Derbyshire Police officers quitting with stress over sex offence cases
Detectives are having to take more time off because of the stress of working on more and more sex offence cases, a police force has said.
Derbyshire Police's chief constable Mick Creedon said the force was struggling with the extra workload as officers and staff have had to leave.
Psychological disorders have become one of the main reasons for absence, a report said.
Figures show recorded sexual offences rose 16.8%, between April and August.
The force said it had a robust support mechanism in place, but it was under increasing pressure.
Mr Creedon said a "vortex" was being left after officers left. He said the rising volume of sexual offences they are dealing with was to blame.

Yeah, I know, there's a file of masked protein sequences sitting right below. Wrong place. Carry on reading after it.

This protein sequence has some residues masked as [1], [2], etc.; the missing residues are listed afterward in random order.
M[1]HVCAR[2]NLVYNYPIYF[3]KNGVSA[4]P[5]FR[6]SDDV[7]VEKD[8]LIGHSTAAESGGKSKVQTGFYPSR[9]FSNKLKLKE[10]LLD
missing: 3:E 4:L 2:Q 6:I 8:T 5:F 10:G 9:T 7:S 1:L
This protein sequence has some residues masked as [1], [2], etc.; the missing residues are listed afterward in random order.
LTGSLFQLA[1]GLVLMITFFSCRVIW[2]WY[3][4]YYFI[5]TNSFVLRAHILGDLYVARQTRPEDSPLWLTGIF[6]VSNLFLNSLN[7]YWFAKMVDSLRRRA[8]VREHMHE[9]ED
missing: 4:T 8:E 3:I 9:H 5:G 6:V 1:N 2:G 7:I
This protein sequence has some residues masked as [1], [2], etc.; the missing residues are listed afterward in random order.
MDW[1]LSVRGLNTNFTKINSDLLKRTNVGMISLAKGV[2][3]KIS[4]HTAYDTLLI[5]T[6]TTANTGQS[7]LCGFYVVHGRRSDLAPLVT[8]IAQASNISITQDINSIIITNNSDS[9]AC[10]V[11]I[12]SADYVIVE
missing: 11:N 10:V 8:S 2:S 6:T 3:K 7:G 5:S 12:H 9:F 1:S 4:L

"Seasoned detectives have broken down and had to leave. People are starting to really struggle with this," he said.
The report said that last year, staff cited psychological disorders as the most common reason for taking days off sick.
The number of sexual crimes reported has risen sharply over the last two years, other police figures showed.
Deputy chief constable Alan Goodwin said there was a "very robust support mechanism" in place to check on the emotional well being of officers and staff.
"The added pressure now is that the workload is increasing to the point where they might be otherwise be absolutely fine in terms of dealing with the work and getting that support," he said.
"But, it's now the sheer volume of what they're being asked to do [that is the problem]."